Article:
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ows: From the first until as late as the twentieth of January, no movements of any consequence took place. Small scouting-parties, of both cavalry and infantry, were sent out from time to time, to watch the movements of the enemy, but failed to find him in any considerable force in our immediate front. Information gained through scouts and deserters, placed Johnston's army at Dalton and vicinity, occupying the same position he had taken up after the rebel army had fallen back from Mission Ridge, November twenty-sixth, 1863, and showing no disposition as yet to assume the offensive. Desertions from the enemy still continued numerous, averaging thirty (30) per day, nearly all of whom wished to embrace the terms of the President's Amnesty Proclamation, which, with Major-General Grant's General Order No. 10, of Headquarters Military Division of Mississippi, had been freely circulated within the rebel lines for some time previous. On the twentieth of January, General G. M. Dodge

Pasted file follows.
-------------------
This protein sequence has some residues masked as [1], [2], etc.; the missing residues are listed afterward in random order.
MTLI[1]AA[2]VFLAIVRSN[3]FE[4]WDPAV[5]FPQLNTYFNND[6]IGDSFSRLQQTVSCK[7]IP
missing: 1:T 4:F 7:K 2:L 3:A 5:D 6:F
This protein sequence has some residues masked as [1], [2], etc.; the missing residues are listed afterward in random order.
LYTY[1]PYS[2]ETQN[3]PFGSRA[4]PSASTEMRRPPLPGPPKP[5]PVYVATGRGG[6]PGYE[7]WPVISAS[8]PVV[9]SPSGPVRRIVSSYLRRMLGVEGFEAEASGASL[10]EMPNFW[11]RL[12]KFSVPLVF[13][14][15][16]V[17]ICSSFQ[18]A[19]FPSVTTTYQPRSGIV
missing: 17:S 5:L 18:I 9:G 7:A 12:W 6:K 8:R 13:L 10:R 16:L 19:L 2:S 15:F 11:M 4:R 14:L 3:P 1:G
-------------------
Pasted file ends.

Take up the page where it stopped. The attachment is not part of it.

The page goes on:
t of natural rifle-pit, in which the One Hundred and Twenty-fifth, grand reserve, had been posted. This proved to be the key to the whole position. The men fired by volley, and were only exposed as they rose up to deliver their fire. The ground not only sheltered them, but concealed their strength from the enemy, who tried by artillery, infantry, and sharp-shooters posted in tree-tops to dislodge them. And, though flanked on the right and left, they--Tigers General Wood named them at Mission Ridge, and they deserve the name — held their ground till dark, and then retired across a ravine, and took up a new position, from which they poured in a volley, which ended the progress of the rebels for that day. There they remained, until Colonel Garrard, with his splendid regiment, dismounted, advanced, and occupied the ground. The regiment was then, by order of Colonel Garrard, posted on the crest of the hill next in rear, where it was relieved near midnight by the Fifteenth Wisconsin.